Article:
The methods of injection can vary a great deal; in some cases, the attacker may not even need to directly interact with the web functionality itself to exploit such a hole. Any data received by the web application (via email, system logs, IM etc.) that can be controlled by an attacker could become an injection vector.
|Example of DOM-based XSS|
|Before the bug was resolved, Bugzilla error pages were open to DOM-based XSS attack in which arbitrary HTML and scripts could be injected using forced error messages.|
Attackers intending to exploit cross-site scripting vulnerabilities must approach each class of vulnerability differently. For each class, a specific attack vector is described here. The names below are technical terms, taken from the cast of characters commonly used in computer security.
Several things could have been done to mitigate this attack:
The Browser Exploitation Framework could be used to attack the web site and the user's local environment.
|This section is written like a manual or guidebook. (December 2014)|
It is worth noting that although it is widely recommended, simply performing HTML entity encoding on the five XML significant characters is not always sufficient to prevent many forms of XSS. Encoding can be tricky, and the use of a security encoding library is highly recommended.
Many operators of particular web applications (e.g. forums and webmail) wish to allow users to utilize some of the features HTML provides, such as a limited subset of HTML markup. When accepting HTML input from users (say, <b>very</b> large), output encoding (such as <b>very</b> large) will not suffice since the user input needs to be rendered as HTML by the browser (so it shows as "very large", instead of "<b>very</b> large"). Stopping XSS when accepting HTML input from users is much more complex in this situation. Untrusted HTML input must be run through an HTML sanitization engine to ensure that it does not contain XSS.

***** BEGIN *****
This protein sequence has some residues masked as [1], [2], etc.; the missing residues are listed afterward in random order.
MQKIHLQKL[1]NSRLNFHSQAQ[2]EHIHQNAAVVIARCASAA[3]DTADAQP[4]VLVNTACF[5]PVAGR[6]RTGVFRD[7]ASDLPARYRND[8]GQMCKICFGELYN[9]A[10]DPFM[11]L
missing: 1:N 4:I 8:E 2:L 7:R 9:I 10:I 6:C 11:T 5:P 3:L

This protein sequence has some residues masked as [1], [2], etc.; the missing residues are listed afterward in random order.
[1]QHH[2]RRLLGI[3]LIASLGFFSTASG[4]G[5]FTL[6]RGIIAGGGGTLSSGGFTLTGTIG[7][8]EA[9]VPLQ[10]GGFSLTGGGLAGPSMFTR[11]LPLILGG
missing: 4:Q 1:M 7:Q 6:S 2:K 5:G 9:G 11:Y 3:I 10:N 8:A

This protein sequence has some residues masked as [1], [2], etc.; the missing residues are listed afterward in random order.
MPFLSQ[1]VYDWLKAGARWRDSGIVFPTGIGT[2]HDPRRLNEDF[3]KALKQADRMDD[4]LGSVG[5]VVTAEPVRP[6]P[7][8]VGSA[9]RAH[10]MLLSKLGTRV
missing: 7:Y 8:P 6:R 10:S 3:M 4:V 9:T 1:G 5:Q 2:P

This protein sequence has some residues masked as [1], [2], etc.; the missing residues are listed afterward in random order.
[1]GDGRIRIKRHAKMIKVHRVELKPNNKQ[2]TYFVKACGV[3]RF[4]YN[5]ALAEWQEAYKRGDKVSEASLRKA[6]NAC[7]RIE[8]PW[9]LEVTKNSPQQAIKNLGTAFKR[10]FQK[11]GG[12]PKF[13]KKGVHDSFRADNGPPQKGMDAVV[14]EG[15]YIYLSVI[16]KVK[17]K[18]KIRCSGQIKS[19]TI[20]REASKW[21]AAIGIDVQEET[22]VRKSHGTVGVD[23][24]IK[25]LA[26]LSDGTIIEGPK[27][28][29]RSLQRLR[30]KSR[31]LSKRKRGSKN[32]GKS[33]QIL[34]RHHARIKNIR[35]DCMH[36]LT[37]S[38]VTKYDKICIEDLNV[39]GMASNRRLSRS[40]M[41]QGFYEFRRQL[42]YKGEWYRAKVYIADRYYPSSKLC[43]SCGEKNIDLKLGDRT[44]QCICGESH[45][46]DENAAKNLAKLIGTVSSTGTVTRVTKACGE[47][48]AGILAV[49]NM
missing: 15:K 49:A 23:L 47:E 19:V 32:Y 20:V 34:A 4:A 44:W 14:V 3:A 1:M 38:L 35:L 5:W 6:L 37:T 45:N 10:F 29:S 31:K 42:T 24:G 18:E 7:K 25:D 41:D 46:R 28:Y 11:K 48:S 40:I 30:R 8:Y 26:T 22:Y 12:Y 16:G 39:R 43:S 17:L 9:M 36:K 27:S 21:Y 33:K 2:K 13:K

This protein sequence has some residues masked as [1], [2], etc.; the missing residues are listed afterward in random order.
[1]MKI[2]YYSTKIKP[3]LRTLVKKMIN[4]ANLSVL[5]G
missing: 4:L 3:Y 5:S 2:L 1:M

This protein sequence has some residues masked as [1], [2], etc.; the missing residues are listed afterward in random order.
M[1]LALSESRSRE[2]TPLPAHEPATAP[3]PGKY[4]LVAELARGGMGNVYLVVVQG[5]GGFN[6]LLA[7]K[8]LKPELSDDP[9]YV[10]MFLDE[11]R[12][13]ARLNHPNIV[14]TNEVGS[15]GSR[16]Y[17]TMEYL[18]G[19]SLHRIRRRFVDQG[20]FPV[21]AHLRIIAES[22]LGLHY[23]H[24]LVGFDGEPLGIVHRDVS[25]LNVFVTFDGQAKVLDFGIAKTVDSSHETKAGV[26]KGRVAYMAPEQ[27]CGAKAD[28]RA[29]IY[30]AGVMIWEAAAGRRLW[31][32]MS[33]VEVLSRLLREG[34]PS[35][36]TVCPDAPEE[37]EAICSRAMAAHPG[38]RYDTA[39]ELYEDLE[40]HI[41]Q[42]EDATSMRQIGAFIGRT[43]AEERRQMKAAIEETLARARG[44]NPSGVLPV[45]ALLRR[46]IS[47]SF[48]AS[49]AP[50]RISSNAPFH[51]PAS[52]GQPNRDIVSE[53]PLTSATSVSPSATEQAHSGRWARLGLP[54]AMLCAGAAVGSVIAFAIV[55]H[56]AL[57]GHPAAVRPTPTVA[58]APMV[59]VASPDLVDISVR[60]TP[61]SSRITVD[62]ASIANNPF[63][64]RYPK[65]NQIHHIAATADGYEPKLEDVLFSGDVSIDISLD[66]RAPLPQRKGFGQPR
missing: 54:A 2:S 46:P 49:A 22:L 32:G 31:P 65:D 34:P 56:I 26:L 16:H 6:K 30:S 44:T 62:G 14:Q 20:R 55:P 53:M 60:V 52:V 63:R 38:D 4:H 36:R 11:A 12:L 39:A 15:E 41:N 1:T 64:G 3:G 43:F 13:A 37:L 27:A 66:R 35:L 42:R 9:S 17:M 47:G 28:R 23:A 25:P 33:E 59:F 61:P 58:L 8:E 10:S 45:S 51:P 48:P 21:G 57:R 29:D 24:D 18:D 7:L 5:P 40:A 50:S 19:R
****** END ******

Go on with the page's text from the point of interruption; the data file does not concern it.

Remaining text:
Besides content filtering, other imperfect methods for cross-site scripting mitigation are also commonly used. One example is the use of additional security controls when handling cookie-based user authentication. Many web applications rely on session cookies for authentication between individual HTTP requests, and because client-side scripts generally have access to these cookies, simple XSS exploits can steal these cookies. To mitigate this particular threat (though not the XSS problem in general), many web applications tie session cookies to the IP address of the user who originally logged in, and only permit that IP to use that cookie. This is effective in most situations (if an attacker is only after the cookie), but obviously breaks down in situations where an attacker is behind the same NATed IP address or web proxy as the victim, or the victim is changing his or her mobile IP.
Another mitigation present in Internet Explorer (since version 6), Firefox (since version 126.96.36.199), Safari (since version 4), Opera (since version 9.5) and Google Chrome, is an HttpOnly flag which allows a web server to set a cookie that is unavailable to client-side scripts. While beneficial, the feature does not fully prevent cookie theft nor can it prevent attacks within the browser.